Retirement Planning

Recent economic events have shaken many people’s belief in the state’s ability to provide benefits. Many now want more control of their own destiny. It has probably never been more important to squeeze every last drop of income out of your pensions and savings to boost your retirement income.

Today, I aim to give some helpful but simple tips that could help to increase your retirement income.

Firstly, make sure you track down any ‘lost’ pensions. A lost pension is not as bizarre as it may sound. People approaching retirement will probably have a working life of around 40 years to look back on. They may have worked for several employers over this time and may have moved home a few times. Therefore it’s possible to have lost touch with previous employers, or not to have told a pension provider of a change of address, meaning that they may have lost touch with you.

It could prove beneficial to track down any lost pension arrangements sooner rather than later. The Pension Tracing Service is a free government service that can be of help, they can be contacted at www.thepensionservice.gov.uk or 0845 600 2537.

Another good idea is to get a State Pension forecast, which will tell you how much state pension you’re entitled to when you reach state retirement age. This will include an estimate of your Basic State Pension and any additional state pension, also called the State Second Pension, formerly known as State Earnings Related Scheme (SERPS). This is worth doing, as state benefits are extremely complicated to work out yourself. You can request this by calling 0845 300 0168 or by going online at www.thepensionservice.gov.uk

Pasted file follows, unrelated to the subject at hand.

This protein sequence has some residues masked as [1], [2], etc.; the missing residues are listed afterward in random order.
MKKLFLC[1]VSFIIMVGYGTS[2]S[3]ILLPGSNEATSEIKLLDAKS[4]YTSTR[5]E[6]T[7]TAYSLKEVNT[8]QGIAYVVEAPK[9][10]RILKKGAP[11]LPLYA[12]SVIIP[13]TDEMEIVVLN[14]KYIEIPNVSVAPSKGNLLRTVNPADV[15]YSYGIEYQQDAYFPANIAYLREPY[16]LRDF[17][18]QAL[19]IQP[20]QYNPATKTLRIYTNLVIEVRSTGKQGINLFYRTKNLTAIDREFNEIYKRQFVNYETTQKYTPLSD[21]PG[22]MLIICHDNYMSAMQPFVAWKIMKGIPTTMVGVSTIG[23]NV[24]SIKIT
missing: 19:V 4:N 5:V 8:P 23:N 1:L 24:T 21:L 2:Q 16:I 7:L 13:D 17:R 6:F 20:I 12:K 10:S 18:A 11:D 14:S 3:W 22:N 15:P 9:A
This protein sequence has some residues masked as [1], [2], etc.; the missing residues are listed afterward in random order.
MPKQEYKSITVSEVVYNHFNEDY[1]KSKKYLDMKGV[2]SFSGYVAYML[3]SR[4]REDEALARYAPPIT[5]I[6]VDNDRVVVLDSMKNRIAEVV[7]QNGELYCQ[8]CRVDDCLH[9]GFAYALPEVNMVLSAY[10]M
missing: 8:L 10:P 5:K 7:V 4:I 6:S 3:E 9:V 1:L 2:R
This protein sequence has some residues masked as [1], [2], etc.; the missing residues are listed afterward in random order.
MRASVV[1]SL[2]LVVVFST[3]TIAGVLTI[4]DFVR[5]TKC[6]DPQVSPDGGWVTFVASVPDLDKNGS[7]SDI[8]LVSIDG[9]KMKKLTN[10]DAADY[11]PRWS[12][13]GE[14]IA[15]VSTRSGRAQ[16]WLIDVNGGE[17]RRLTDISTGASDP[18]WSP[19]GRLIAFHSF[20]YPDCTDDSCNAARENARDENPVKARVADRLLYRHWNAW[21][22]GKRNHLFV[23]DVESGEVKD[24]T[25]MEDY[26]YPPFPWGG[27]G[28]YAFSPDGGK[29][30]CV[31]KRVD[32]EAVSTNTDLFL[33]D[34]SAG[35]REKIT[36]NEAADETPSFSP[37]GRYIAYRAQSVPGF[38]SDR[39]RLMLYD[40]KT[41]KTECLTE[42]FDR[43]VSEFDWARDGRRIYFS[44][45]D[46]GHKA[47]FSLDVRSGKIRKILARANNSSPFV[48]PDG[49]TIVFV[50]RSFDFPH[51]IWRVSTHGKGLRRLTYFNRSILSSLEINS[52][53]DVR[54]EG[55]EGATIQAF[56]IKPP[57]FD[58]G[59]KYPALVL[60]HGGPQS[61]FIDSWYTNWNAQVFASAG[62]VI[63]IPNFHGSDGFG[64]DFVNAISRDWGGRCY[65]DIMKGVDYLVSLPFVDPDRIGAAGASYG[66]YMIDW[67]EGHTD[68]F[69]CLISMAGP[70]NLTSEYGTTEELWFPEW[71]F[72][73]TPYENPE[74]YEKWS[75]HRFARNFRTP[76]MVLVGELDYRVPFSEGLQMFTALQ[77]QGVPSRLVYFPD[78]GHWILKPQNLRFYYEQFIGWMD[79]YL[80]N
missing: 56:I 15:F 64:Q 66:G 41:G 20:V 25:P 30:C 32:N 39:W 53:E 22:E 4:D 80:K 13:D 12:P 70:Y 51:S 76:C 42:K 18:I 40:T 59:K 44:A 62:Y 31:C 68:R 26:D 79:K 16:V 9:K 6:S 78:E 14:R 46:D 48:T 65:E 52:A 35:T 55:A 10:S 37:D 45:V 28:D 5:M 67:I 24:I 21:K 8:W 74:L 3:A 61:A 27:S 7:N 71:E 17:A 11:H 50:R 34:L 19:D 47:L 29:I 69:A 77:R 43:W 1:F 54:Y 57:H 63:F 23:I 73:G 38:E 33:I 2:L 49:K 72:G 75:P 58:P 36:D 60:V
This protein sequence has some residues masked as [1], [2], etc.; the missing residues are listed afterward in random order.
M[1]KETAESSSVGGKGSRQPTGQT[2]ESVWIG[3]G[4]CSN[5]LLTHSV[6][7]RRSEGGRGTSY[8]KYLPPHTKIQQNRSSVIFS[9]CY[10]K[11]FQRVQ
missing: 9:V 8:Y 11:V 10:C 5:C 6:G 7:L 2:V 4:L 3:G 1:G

You are usually able to increase your State Pension by deferring it. You have to be of State Pension age to do this of course. The deal is a pretty good one if you can afford not to take your State Pension for a while: for each year you defer you get about 10.4% extra income. So if your State pension is a £100 per week and you defer for a year, you can then expect £110.40 a week when you do start to take (plus inflation based increases).

It’s also possible to take a taxable lump sum instead of the extra income – something which appeals to those who prefer a bird in the hand - but because the lump sum paid consists of the income you have given up plus interest at a rate 2% above the Bank of England Base Rate, this arrangement is currently less attractive. The problem is that with Base Rate at 0.5% this is not a particularly appetising return, but it may perhaps be more beneficial than drawing the pension and letting it accumulate in a current account if it is not being spent.

By the time people reach retirement age they can often have accumulated a wide array of pensions and investments, frequently spread far and wide. This can present problems in keeping track of things such as investment performance and what income the portfolio is likely to provide.

It can frequently (but not always) be beneficial to transfer separate pensions into one consolidated arrangement. You will then know their aggregate up to date value and have a reasonable idea of how much income they produce – vital considerations as you approach retirement. When undertaking this exercise, it’s also a good time to review the underlying investment funds held within one’s pension arrangements, to be sure they’re the right ones for you moving forward. Speak with an independent financial adviser to review yours.

Nathan Glaister
Financial Planing Consultant
 

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